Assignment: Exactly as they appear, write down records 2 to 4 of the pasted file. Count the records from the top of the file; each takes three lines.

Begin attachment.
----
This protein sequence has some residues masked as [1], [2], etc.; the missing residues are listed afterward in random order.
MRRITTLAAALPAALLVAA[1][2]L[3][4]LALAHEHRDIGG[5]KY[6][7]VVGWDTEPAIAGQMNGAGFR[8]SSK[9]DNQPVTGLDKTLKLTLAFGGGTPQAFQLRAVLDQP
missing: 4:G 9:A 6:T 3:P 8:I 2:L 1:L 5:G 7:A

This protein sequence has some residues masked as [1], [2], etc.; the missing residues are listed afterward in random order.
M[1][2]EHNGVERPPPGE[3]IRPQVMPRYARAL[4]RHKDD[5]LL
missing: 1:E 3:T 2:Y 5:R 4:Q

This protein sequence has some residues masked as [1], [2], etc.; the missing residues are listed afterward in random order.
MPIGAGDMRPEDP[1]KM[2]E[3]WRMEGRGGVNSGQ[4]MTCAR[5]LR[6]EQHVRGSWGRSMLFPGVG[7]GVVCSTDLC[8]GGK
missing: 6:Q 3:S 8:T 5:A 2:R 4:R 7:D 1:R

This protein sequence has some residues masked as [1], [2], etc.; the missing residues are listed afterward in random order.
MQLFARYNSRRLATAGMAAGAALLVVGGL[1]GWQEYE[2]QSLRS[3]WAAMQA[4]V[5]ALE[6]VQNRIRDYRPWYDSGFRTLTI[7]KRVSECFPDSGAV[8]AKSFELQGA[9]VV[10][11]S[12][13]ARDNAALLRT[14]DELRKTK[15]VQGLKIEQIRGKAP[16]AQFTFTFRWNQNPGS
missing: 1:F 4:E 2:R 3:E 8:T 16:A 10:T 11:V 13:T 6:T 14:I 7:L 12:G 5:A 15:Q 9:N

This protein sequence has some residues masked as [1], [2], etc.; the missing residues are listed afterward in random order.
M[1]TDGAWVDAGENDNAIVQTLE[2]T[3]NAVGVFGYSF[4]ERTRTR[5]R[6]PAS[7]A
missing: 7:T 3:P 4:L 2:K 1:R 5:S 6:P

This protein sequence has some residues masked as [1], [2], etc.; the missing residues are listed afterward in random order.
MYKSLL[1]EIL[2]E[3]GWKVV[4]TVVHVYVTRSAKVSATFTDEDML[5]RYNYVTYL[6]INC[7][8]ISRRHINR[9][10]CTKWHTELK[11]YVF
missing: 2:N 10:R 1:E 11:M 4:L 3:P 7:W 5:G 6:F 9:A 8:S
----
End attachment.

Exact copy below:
This protein sequence has some residues masked as [1], [2], etc.; the missing residues are listed afterward in random order.
M[1][2]EHNGVERPPPGE[3]IRPQVMPRYARAL[4]RHKDD[5]LL
missing: 1:E 3:T 2:Y 5:R 4:Q

This protein sequence has some residues masked as [1], [2], etc.; the missing residues are listed afterward in random order.
MPIGAGDMRPEDP[1]KM[2]E[3]WRMEGRGGVNSGQ[4]MTCAR[5]LR[6]EQHVRGSWGRSMLFPGVG[7]GVVCSTDLC[8]GGK
missing: 6:Q 3:S 8:T 5:A 2:R 4:R 7:D 1:R

This protein sequence has some residues masked as [1], [2], etc.; the missing residues are listed afterward in random order.
MQLFARYNSRRLATAGMAAGAALLVVGGL[1]GWQEYE[2]QSLRS[3]WAAMQA[4]V[5]ALE[6]VQNRIRDYRPWYDSGFRTLTI[7]KRVSECFPDSGAV[8]AKSFELQGA[9]VV[10][11]S[12][13]ARDNAALLRT[14]DELRKTK[15]VQGLKIEQIRGKAP[16]AQFTFTFRWNQNPGS
missing: 1:F 4:E 2:R 3:E 8:T 16:A 10:T 11:V 13:T 6:T 14:I 7:L 12:G 5:A 15:Q 9:N